Newark, DE, United States

University of Delaware

www.udel.edu
Newark, DE, United States

The University of Delaware is the largest university in Delaware. The main campus is in Newark, with satellite campuses in Dover, Wilmington, Lewes, and Georgetown. It is medium-sized – approximately 16,000 undergraduate and 3,500 graduate students. UD is a private university and receives public funding for being a land-grant, sea-grant, space-grant and urban-grant state-supported research institution. As of 2013, the school's endowment is valued at about US$1.171 billion. Delaware has been labeled one of the "Public Ivies," a publicly funded university considered as providing a quality of education comparable to those of the Ivy League.UD is classified as a research university with very high research activity by the Carnegie Classification of Institutions of Higher Education. The university's programs in engineering, science, business, hospitality management, education, urban affairs and public policy, public administration, agriculture, history, chemical and biomolecular engineering, chemistry and biochemistry have been highly ranked with some drawing from the historically strong presence of the nation's chemical and pharmaceutical industries in the state of Delaware, such as DuPont and W. L. Gore and Associates. It is one of only four schools in North America with a major in art conservation. UD was the first American university to begin a study abroad program.The school from which the university grew was founded in 1743, making it one of the oldest in the nation. However, UD was not chartered as an institution of higher learning until 1833. Its original class of ten students included George Read, Thomas McKean, and James Smith, all three of whom would go on to sign the Declaration of Independence. Wikipedia.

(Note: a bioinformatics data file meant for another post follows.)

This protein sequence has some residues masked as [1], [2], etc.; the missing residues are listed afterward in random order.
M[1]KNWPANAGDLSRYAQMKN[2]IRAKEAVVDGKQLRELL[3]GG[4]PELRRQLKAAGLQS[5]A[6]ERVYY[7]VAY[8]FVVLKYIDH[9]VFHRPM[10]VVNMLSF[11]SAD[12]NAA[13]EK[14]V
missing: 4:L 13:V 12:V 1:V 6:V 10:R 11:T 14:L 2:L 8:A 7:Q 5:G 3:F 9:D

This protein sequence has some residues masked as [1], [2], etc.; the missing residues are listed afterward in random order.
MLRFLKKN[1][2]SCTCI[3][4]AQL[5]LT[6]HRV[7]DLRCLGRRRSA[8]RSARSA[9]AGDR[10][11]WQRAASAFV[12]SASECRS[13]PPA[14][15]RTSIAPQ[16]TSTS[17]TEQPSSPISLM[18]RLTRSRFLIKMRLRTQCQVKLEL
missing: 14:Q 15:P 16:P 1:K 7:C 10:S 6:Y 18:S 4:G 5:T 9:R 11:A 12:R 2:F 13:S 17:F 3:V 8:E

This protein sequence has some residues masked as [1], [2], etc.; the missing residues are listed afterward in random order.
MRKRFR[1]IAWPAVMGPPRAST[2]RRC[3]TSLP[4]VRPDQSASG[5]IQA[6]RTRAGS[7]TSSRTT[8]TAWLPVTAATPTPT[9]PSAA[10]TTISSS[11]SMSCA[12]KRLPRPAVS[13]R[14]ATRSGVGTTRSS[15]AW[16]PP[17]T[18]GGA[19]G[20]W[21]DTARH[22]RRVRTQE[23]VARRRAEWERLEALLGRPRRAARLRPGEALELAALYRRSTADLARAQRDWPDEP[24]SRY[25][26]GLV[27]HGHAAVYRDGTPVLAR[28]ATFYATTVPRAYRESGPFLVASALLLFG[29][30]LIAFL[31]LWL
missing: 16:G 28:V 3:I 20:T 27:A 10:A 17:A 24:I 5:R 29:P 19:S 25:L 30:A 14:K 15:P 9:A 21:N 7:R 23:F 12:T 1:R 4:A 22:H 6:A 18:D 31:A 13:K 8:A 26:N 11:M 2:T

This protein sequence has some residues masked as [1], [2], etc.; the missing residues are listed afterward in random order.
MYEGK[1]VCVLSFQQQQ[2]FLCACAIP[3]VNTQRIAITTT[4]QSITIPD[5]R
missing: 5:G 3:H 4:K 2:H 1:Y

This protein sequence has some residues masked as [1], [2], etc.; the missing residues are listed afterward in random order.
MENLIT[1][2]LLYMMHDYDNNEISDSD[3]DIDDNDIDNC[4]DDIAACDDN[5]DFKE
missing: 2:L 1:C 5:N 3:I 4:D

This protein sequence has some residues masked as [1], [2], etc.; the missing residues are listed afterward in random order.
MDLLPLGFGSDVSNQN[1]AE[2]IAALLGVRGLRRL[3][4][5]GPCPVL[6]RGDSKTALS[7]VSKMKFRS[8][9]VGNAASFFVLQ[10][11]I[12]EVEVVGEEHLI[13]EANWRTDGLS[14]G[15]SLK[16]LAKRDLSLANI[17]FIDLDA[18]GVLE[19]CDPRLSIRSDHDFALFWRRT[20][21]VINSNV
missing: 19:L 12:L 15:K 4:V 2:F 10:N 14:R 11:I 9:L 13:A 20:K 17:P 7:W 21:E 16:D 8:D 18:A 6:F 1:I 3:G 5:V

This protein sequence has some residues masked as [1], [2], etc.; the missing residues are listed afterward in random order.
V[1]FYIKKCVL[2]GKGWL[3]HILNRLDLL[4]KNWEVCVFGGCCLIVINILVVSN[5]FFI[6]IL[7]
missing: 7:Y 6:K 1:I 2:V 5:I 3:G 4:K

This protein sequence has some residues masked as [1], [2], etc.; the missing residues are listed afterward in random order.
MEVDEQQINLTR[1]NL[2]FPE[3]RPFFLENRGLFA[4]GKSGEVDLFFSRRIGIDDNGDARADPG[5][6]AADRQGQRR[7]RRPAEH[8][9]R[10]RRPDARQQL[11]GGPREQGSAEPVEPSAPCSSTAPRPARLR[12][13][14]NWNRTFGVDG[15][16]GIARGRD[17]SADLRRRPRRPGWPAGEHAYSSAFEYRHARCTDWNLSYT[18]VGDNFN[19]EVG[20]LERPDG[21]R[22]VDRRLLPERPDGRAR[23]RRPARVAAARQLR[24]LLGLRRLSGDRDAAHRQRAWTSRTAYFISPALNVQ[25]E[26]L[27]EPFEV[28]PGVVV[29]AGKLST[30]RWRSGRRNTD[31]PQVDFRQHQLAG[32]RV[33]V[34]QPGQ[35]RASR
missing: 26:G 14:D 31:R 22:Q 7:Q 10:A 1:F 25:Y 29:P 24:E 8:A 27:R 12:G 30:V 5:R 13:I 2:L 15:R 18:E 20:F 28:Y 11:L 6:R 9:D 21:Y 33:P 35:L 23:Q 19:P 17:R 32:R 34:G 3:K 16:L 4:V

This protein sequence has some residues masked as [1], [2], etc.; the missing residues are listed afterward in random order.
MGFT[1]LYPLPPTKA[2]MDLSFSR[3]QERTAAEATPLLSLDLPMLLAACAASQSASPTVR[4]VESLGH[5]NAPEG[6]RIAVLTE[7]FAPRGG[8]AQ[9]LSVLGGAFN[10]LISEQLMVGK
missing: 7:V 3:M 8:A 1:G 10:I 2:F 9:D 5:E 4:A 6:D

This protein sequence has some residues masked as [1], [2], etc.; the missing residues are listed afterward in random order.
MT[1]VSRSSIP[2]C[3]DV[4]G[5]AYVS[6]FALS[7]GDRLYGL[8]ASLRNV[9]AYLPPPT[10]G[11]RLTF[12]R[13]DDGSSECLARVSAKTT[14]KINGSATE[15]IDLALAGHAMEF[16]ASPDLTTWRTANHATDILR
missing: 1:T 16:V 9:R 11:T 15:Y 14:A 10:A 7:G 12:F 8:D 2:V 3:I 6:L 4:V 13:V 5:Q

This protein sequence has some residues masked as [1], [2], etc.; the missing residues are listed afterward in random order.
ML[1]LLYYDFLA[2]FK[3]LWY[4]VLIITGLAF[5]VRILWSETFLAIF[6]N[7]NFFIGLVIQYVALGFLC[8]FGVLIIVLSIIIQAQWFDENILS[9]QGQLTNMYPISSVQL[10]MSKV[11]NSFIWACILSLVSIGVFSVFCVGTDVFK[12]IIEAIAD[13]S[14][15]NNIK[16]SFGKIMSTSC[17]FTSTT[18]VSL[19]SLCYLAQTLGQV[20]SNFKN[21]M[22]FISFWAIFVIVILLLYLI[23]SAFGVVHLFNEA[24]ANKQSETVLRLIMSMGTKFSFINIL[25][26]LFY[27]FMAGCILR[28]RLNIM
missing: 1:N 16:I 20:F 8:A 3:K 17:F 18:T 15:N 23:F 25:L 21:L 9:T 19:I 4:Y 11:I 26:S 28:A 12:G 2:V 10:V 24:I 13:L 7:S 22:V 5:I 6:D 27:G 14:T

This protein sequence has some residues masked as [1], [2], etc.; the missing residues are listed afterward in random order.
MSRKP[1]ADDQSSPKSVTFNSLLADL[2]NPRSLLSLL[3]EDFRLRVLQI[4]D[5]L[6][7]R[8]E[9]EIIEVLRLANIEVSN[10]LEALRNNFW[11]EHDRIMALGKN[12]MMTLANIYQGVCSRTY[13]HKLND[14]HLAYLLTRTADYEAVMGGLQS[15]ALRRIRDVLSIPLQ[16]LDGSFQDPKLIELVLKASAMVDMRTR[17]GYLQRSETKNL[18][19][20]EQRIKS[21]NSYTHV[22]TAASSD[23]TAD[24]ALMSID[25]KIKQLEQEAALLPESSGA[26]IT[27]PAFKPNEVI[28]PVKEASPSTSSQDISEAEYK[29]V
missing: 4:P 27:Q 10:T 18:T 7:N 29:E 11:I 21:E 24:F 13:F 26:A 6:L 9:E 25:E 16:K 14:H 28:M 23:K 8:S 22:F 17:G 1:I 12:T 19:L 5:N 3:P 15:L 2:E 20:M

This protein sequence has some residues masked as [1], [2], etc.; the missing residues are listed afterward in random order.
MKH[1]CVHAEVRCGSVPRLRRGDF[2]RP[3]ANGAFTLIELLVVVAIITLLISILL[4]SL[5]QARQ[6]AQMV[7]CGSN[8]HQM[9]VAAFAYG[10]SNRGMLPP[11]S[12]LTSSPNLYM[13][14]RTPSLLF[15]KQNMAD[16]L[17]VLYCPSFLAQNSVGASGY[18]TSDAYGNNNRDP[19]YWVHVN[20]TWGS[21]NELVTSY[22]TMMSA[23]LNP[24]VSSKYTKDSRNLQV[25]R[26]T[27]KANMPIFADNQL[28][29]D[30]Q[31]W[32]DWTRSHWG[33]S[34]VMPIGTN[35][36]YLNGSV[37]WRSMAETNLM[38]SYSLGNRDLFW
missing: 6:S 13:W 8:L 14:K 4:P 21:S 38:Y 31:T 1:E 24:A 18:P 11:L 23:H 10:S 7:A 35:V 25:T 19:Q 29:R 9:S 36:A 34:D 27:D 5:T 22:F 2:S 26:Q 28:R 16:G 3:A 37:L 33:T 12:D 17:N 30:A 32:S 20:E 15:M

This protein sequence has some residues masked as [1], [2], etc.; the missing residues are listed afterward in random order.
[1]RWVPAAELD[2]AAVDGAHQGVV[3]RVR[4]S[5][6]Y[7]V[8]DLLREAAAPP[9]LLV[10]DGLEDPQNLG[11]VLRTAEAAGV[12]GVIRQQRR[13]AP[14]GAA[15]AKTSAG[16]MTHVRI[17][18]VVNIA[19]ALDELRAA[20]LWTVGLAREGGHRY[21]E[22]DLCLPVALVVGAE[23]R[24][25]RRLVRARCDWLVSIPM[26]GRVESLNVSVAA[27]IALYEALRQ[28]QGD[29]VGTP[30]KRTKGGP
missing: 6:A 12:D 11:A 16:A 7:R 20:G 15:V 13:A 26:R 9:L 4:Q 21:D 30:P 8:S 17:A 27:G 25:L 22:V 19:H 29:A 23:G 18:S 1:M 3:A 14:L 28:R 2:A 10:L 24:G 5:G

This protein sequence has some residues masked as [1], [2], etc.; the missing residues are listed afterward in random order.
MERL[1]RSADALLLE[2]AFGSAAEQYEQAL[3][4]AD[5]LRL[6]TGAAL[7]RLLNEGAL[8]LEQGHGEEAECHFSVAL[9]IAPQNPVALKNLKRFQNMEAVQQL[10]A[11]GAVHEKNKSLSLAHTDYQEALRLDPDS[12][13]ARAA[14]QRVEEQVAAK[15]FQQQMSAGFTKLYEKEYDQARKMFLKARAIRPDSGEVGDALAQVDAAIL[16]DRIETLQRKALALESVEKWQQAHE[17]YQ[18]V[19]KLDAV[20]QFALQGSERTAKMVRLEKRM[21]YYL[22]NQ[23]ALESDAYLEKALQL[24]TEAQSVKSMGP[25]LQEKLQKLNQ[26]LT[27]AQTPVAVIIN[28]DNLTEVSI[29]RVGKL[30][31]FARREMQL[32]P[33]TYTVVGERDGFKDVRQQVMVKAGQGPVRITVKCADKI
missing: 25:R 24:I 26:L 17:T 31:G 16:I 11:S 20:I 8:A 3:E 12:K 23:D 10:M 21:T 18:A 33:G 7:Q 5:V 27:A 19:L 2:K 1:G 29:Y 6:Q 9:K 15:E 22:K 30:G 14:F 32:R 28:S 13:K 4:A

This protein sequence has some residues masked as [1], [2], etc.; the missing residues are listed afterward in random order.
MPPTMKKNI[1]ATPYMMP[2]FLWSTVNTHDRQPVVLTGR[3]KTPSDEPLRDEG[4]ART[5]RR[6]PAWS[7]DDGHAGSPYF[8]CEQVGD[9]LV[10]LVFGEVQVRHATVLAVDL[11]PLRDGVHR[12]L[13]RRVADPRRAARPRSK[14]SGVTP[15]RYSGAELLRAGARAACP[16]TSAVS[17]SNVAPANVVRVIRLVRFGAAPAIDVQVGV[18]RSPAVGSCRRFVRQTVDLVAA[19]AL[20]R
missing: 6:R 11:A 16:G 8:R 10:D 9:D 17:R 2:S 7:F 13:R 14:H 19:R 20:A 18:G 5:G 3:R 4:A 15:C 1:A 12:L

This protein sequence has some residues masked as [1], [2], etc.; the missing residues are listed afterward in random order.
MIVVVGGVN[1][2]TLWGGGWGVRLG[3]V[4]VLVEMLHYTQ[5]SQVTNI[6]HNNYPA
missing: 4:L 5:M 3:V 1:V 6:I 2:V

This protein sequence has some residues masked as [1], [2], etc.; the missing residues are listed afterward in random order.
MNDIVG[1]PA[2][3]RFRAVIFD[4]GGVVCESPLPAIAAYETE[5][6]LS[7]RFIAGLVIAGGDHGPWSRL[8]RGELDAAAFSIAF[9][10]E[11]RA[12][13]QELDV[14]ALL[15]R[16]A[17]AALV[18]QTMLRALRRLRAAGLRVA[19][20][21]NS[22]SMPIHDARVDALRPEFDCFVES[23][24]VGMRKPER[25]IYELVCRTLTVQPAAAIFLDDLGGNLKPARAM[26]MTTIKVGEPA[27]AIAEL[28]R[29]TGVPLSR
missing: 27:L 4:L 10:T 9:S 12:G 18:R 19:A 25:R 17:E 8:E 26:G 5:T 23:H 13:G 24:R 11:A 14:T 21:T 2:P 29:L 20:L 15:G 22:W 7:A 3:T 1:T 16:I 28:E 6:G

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Patent
University of Delaware and Rowan University | Date: 2015-05-27

A compound is provided according to structure 4, (4) wherein n has a value from 0 to 48 and Z is hydroxyl or a benzene ring bearing substituents R_(11)-R_(15), wherein R_(1)-R_(15 )are each individually selected from the group consisting of H, allyl, alkyl, alkoxy, phenyl, phenoxy, halide, hydroxyl, glycidyl, (meth)acryloyl, 3-(meth)acryloyl-2-hydroxy-1-propoxy, 2,3-epoxypropyl, maleate, and structure (a) wherein at least one of R_(1)-R_(5), at least one of R_(6)-R_(10), and at least one of R_(11)-R_(15 )is hydroxyl or an ether or ester derived from it.